-Lee

      Reply
  4. Sandra M Jensen

    Lee,
    I teach Technical Writing at Lane CC in Eugene, OR, and I have students find blogs in their major and evaluate them. One of my networking majors identified your site as a good example, and I have to say I agree. Your reader knows you are pretty much all about wifi. Your writing style is conversational, confrontational, and downright fun. You make outrageous claims and then you follow up with the evidence and finish with your conclusion. In an ideal world where my students see only perfection, I might like to see your images have a caption and an attribution, but you have so much right going on that I’m just going to say THANKS! You inspired at least two of us today. 🙂

    Reply
    1. wirednot Post author

      Hi Sandra,
      Thanks for reading, and for the kind words. To me, in THIS blog, I do try to have fun while still providing informational value (or at least food for thought). I write professionally for several other outlets where the traditional rules and professionalism of writing prevail. I enjoy that work, but the Wirednot blog is where I answer only to me. Being a kid at heart, I can get silly at times. But I write about what concerns me, what I care about, and what I think is interesting in the general world of Wi-Fi so it’s not all fun and games despite the coat of paint I put on it at times.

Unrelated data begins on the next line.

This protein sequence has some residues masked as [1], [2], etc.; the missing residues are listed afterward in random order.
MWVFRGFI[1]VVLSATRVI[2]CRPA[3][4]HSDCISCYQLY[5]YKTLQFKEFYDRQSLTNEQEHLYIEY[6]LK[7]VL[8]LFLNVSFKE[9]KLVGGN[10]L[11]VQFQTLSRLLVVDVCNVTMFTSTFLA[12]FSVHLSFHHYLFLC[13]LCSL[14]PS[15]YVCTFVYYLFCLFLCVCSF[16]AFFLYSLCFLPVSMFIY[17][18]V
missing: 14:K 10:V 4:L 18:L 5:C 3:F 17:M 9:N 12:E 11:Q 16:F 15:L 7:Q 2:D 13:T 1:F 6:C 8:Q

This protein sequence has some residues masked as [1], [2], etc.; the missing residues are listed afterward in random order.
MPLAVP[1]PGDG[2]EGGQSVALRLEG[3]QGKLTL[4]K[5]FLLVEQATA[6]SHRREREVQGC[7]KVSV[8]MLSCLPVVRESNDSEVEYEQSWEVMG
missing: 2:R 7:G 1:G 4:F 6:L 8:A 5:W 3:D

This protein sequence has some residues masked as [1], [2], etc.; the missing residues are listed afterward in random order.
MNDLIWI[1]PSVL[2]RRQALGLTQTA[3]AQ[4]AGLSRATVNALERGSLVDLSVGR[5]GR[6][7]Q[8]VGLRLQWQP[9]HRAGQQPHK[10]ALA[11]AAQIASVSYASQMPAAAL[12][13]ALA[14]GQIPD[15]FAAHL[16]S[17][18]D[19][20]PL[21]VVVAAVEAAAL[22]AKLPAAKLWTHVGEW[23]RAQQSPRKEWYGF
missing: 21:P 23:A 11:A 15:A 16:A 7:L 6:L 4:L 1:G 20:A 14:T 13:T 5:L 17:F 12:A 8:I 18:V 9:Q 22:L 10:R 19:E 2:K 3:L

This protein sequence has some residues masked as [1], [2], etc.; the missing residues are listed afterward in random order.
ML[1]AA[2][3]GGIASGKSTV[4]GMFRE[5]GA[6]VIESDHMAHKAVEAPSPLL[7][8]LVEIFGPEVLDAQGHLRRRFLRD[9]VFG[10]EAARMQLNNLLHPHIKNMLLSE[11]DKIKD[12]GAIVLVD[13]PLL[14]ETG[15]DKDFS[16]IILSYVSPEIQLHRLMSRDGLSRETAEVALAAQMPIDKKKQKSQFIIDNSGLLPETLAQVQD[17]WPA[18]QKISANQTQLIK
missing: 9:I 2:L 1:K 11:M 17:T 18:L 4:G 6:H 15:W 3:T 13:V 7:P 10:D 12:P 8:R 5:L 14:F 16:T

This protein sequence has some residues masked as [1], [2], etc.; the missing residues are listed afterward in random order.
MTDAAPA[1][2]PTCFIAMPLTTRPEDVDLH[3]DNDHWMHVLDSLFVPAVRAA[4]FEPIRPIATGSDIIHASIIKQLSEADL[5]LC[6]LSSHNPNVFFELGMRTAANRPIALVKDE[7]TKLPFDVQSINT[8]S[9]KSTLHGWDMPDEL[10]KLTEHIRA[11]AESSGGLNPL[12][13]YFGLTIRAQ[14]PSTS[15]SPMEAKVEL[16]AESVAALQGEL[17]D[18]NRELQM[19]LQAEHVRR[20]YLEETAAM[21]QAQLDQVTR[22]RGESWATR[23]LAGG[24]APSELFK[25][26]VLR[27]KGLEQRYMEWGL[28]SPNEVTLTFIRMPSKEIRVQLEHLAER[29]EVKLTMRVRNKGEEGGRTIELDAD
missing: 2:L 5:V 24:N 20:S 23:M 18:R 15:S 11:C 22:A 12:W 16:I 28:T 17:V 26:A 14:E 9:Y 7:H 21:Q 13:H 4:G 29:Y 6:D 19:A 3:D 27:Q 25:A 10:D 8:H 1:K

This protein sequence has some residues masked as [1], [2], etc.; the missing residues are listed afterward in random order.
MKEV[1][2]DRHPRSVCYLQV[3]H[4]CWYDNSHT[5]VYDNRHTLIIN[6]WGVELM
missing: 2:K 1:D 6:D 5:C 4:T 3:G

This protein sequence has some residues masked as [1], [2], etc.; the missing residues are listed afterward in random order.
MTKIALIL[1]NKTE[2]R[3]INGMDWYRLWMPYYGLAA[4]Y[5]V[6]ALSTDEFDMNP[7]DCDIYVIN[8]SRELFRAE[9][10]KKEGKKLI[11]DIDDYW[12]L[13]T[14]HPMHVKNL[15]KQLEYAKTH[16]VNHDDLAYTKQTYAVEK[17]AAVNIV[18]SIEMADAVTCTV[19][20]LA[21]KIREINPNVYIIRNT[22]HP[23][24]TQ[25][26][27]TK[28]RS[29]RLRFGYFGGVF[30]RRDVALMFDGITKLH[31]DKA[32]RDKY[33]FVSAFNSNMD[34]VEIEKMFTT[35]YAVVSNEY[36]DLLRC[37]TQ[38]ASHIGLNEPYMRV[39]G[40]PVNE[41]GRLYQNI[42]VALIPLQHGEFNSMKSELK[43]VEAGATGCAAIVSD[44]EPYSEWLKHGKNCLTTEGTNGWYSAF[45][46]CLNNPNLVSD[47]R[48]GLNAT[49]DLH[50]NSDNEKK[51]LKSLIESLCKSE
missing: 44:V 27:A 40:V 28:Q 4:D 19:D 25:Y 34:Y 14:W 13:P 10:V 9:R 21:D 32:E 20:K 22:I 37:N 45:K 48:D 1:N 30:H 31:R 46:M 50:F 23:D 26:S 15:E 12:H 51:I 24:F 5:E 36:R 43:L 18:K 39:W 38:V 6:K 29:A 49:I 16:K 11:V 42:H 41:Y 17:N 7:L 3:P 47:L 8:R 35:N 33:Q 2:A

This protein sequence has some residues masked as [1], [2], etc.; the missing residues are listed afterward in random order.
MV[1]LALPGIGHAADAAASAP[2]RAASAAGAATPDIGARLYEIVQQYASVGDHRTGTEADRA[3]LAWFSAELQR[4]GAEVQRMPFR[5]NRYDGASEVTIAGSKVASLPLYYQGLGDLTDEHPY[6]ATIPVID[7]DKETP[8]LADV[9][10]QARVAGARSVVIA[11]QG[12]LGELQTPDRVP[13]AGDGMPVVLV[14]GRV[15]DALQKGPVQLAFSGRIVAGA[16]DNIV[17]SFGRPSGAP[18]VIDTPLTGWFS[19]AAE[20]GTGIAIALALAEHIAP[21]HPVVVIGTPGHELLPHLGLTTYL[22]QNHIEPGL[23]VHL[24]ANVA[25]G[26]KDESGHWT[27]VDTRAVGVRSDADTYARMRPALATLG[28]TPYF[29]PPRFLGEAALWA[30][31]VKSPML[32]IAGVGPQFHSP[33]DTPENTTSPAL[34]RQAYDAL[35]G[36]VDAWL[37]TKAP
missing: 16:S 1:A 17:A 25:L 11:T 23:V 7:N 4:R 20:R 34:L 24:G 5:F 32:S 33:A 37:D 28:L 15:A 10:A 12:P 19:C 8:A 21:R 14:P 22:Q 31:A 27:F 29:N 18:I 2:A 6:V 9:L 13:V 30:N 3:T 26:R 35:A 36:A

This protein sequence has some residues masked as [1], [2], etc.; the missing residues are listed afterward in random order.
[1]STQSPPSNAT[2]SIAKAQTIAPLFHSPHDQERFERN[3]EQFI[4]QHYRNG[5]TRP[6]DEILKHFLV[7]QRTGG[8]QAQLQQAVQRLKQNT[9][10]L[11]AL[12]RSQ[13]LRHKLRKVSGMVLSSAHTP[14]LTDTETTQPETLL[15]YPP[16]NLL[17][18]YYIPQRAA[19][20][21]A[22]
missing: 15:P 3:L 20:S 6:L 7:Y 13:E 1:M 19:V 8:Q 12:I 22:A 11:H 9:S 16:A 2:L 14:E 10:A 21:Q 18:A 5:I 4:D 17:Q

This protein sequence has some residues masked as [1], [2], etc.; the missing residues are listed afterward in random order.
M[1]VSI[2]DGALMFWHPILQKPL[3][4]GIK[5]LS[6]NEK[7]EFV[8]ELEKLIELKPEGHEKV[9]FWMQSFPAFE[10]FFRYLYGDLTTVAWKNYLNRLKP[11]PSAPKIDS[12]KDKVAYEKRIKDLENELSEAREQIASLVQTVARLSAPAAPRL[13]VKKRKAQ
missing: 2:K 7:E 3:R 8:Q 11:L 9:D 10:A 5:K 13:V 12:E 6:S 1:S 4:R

I will make use of your suggestions, and please thank your students for me as well.

      -Lee

      Reply
  5. Shay

    What about the majority of cars that do not have any sort of Wi-Fi at all? You are not counting them in the “1012 other SSIDs”, so I think what you’re trying to say is that of all the vehicles that do have wireless (onboard, hotspot, etc.), 18% have it mounted? Which is definitely not the same as “18% of *all* vehicles”.

    Reply
      1. Shay

        Thanks, just wanted to double-check. Still very interesting that about 1 out of 5 cars today has onboard Wi-Fi! I personally have a Z1 running in mine with a USB cellular modem! 🙂